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by Rick Anderson & r & & r & & lt;span class= "dropcap " & O & lt;/span & K, so he was in my hometown for only a few hours, most people didn't see him, and the local newspaper accidentally ran a photo of him online in a space intended to picture "Citizen heroes saluted at banquet." What would the Scientologists think of that Freudian hiccup?


The consensus nonetheless was that Mission: Impossible III star Tom Cruise and his maybe-wife-to-be Katie Holmes made timber town Aberdeen at least temporarily famous with a drop-in promo visit on Tuesday, May 9. On the celeb Richter scale, the post-birth TomKat moment (newborn Suri was with the nannies in L.A.) outshook even Britney Spears' same-day revelation on the Late Show With David Letterman that she's going to have a second baby to help drive her SUV.


"You are warm and wonderful people," Aberdeen's Daily World quoted Cruise as telling the crowd of 2,000 he had known for a few minutes. They rolled out a red carpet, sent their interim mayor out to declare Tom Cruise Day, and bounced around like kids on Oprah's couch. (Two local radio stations had to call off a couch-jumping contest when MI-3 studio Paramount grumpily objected.) Cruise met with overwhelmed Wal-Mart worker Kevin McCoy, who, in a trivia-and-name-drawing contest, had won the fleeting honor of watching a screening with Cruise. McCoy hadn't been quite sure what he'd say to the megastar but decided in advance not to tell him Scientology is weird science.


World editor John Hughes (he and I started our so-called careers putting out the local community college newspaper together, albeit without Spellchecker) noted it wasn't actually the town's biggest stardom moment -- after all, President Franklin D. Roosevelt dropped in about 60 years ago. In more recent times, Bobby Kennedy, Pat Boone, Bill Cosby, Dolly Parton, Johnny Cash, the Beach Boys and Metallica all visited or played the "Harbor," as the coastal Aberdeen-Hoquiam-Westport-Ocean-Shores area of Washington state is known. Hollywood actor and producer Robert Arthur grew up there, coach/commentator John Madden briefly went to school there, Robert Motherwell learned to paint there, Nobelists George Hitchins and Doug Osheroff were raised there, and Joe Namath personally stepped on my foot there. But perhaps most memorable, in Hughes' view, was the visit of John Wayne. "A total jerk," Hughes said in a recent World column. "I watched him accept with barely concealed boredom a gift from a sweet little Greek immigrant couple who idolized his Western hero persona. He tossed it in the trash the second they left the room."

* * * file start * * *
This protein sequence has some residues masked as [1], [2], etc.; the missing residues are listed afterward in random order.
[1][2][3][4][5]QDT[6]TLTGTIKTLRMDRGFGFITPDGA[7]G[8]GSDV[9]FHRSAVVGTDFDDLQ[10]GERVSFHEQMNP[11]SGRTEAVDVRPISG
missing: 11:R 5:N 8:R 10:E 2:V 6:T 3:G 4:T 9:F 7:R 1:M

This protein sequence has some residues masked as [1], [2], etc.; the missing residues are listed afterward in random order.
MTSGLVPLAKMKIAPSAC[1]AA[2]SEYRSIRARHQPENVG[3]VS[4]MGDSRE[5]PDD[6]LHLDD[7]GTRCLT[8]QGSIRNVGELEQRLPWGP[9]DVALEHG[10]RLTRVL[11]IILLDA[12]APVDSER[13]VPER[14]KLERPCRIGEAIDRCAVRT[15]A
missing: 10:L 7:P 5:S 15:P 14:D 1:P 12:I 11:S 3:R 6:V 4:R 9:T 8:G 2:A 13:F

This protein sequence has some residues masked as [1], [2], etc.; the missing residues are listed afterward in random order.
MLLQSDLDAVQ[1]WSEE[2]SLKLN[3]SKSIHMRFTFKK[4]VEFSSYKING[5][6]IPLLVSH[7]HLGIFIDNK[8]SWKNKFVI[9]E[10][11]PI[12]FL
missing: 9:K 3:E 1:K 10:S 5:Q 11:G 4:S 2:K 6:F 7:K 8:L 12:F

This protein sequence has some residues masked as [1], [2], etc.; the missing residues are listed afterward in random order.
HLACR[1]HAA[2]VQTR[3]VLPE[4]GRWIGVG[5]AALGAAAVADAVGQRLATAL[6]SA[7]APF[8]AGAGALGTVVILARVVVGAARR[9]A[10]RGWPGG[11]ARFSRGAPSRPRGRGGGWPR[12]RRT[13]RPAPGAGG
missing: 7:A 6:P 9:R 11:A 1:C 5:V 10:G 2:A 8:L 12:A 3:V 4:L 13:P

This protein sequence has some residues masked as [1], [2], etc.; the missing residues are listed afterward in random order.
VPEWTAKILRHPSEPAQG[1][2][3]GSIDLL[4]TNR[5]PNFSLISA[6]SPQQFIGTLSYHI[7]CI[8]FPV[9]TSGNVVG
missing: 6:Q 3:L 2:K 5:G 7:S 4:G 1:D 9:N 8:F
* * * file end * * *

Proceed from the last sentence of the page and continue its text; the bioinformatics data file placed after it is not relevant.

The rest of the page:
Most of them stayed longer than Cruise, who, after sitting down briefly at the town's last picture show in the local mall, left. TomKat and security entourage were chauffeured back to their jet and swiftly departed for their next movie-promo stop. Nonetheless, it was the biggest stir since native-son Kurt Cobain labeled his Aberdeen ex-neighbors "redneck, snoose-chewing, deer-shooting, faggot-killing, logger types." In contrast, the pleasant Cruise visit "puts Aberdeen on the map," the locals repeatedly told print and TV reporters.


But what map? The next morning, a KOMO-TV anchor relocated the community to "Kitsap County" rather than Grays Harbor County. For sure, the stunt garnered national news, except MSNBC's Keith Olbermann made a point of advising Aberdonians to be aware of all the definitions of "we're cruising" printed on their hand-held signs. ABC News Online, among many, carried a national AP account that quoted an Aberdeen woman calling Cruise, & aacute; la Duke Wayne, "a jerk."


Aw, well. The same day, plans were announced for construction of the nation's largest biodiesel plant in the economically depressed Aberdeen-Hoquiam area. Ask yourself, what will affect locals the longest -- a plant that will produce 100 million gallons of alternative fuel a year, or someone, as one teen put it, whose "finger touched mine!"? What the hell, I can't forget Namath's foot, either.





Rick Anderson is a staff writer at Seattle Weekly, where this article first appeared.

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